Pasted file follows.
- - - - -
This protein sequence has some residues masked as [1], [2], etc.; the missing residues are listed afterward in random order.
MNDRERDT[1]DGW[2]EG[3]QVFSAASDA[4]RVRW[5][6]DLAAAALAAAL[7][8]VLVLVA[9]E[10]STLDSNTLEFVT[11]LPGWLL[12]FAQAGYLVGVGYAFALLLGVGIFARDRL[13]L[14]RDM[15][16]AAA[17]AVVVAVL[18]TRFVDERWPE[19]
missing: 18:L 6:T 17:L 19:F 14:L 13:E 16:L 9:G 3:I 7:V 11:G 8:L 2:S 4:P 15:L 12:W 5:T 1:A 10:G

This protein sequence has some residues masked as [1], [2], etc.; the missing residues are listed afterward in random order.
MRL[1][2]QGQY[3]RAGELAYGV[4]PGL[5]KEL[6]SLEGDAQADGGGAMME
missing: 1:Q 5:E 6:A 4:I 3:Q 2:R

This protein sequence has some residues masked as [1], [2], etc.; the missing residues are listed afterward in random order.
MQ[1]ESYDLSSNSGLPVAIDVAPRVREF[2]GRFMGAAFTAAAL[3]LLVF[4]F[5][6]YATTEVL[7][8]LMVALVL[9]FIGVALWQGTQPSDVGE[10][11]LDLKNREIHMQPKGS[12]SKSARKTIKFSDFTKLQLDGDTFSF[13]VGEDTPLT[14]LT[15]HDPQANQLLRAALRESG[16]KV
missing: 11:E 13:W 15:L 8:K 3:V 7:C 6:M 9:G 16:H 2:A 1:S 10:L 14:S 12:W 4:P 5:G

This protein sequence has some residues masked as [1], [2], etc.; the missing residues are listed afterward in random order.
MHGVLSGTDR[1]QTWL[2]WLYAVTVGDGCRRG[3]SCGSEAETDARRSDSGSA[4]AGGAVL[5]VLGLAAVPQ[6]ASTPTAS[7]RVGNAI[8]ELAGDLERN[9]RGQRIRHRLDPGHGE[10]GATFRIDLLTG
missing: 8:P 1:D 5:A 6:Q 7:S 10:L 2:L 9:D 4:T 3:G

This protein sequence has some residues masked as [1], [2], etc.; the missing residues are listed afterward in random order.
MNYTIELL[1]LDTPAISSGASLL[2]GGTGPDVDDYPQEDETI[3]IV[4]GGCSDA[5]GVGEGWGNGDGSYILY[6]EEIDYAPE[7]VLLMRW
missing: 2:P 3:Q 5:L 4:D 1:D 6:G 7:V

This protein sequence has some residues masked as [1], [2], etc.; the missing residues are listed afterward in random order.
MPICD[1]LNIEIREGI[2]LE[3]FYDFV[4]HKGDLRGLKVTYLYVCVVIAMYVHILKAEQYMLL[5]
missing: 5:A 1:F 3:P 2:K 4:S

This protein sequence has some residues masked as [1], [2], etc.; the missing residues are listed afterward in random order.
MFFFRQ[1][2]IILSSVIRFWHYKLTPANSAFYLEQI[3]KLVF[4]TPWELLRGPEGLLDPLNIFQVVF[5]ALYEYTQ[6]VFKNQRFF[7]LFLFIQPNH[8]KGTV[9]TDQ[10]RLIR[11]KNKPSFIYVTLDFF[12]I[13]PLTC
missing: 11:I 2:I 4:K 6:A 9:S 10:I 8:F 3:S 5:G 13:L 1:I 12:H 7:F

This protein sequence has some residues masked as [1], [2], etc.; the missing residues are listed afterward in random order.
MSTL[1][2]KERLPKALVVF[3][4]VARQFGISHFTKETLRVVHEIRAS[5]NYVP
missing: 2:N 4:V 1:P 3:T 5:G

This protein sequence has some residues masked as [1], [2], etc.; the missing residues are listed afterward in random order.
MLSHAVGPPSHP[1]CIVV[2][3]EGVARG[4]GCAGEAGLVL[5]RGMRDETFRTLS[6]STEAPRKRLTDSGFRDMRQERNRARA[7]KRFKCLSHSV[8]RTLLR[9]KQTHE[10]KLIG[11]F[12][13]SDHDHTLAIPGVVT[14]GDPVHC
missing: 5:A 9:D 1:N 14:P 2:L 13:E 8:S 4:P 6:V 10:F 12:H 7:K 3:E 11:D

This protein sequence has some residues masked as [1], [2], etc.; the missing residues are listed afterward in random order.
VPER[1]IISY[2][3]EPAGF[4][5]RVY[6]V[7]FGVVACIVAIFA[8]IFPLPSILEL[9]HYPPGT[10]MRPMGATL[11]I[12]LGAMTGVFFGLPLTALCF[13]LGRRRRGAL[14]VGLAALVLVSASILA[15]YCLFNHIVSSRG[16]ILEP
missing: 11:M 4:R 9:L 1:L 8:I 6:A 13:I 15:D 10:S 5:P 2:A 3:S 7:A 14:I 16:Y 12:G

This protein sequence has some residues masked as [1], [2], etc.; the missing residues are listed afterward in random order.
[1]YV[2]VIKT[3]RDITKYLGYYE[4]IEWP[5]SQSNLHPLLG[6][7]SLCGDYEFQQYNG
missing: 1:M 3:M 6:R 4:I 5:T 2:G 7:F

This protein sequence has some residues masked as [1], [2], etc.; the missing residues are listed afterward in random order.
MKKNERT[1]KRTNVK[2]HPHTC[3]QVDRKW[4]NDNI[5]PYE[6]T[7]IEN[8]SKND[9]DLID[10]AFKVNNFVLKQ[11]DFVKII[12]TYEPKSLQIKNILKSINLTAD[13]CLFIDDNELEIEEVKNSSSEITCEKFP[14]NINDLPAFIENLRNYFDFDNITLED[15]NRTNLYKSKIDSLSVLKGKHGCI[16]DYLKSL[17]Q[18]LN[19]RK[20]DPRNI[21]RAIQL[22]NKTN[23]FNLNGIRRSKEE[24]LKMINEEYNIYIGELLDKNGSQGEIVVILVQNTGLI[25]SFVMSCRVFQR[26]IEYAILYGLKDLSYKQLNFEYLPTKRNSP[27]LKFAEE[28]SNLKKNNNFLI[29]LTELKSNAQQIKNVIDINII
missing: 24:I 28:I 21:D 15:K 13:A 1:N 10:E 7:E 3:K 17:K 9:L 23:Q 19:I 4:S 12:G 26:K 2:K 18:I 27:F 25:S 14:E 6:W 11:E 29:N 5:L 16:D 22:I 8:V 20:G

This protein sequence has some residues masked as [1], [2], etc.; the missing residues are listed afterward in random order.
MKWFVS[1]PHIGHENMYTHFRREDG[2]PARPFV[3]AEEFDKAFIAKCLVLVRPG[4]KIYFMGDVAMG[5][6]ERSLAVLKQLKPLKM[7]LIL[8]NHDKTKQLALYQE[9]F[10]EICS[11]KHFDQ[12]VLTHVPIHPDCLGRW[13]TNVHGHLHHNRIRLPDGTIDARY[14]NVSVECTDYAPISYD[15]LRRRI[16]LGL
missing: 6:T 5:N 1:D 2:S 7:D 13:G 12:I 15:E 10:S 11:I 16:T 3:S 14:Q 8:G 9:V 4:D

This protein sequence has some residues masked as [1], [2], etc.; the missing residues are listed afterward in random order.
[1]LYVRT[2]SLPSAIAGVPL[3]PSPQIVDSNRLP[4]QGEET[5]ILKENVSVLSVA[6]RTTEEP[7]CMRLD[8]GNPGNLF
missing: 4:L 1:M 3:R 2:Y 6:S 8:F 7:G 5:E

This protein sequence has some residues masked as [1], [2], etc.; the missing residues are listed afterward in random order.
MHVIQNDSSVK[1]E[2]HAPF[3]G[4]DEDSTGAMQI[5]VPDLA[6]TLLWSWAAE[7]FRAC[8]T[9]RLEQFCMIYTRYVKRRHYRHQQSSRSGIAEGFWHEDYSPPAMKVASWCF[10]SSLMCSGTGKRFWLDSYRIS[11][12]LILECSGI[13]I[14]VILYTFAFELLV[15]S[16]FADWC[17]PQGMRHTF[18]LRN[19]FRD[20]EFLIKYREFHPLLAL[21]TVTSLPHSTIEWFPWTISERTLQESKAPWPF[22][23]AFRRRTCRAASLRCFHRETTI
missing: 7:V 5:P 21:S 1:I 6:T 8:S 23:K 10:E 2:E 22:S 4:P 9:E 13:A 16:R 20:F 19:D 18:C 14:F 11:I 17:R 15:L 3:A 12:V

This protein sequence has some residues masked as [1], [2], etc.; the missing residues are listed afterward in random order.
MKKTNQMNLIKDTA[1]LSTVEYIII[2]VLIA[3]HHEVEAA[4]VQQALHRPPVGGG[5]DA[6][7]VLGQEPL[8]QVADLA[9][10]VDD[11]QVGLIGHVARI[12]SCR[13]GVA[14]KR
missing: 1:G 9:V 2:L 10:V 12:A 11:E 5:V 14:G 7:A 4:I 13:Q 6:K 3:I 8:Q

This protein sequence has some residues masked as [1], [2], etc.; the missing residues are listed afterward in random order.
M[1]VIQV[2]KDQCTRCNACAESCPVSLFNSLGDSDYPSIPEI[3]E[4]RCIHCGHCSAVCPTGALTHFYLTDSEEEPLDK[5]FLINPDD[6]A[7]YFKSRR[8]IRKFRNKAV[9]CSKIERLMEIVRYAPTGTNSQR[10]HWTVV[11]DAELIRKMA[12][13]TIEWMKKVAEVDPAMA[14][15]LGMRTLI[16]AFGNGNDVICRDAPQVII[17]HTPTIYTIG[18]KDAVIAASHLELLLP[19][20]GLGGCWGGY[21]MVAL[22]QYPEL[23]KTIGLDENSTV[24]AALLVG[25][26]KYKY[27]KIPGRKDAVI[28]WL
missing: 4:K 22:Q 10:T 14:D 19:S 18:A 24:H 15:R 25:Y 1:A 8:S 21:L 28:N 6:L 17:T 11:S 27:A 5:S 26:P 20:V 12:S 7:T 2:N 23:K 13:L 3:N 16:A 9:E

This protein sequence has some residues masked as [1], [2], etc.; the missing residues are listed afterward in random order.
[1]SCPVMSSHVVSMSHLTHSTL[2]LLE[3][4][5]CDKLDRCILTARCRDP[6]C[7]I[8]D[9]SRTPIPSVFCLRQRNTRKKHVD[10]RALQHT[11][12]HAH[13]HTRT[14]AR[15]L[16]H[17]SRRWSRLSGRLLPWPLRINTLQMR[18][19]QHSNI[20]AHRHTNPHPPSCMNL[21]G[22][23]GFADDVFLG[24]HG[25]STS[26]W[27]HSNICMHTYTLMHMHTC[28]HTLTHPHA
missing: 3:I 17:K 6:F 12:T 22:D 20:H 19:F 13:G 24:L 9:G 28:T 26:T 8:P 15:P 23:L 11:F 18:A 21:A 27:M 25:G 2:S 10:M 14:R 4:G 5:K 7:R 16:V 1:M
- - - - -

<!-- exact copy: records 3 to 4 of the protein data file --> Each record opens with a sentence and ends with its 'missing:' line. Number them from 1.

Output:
This protein sequence has some residues masked as [1], [2], etc.; the missing residues are listed afterward in random order.
MQ[1]ESYDLSSNSGLPVAIDVAPRVREF[2]GRFMGAAFTAAAL[3]LLVF[4]F[5][6]YATTEVL[7][8]LMVALVL[9]FIGVALWQGTQPSDVGE[10][11]LDLKNREIHMQPKGS[12]SKSARKTIKFSDFTKLQLDGDTFSF[13]VGEDTPLT[14]LT[15]HDPQANQLLRAALRESG[16]KV
missing: 11:E 13:W 15:L 8:K 3:V 7:C 6:M 9:G 16:H 2:A 1:S 10:L 14:S 12:W 4:P 5:G

This protein sequence has some residues masked as [1], [2], etc.; the missing residues are listed afterward in random order.
MHGVLSGTDR[1]QTWL[2]WLYAVTVGDGCRRG[3]SCGSEAETDARRSDSGSA[4]AGGAVL[5]VLGLAAVPQ[6]ASTPTAS[7]RVGNAI[8]ELAGDLERN[9]RGQRIRHRLDPGHGE[10]GATFRIDLLTG
missing: 8:P 1:D 5:A 6:Q 7:S 10:L 2:L 9:D 4:T 3:G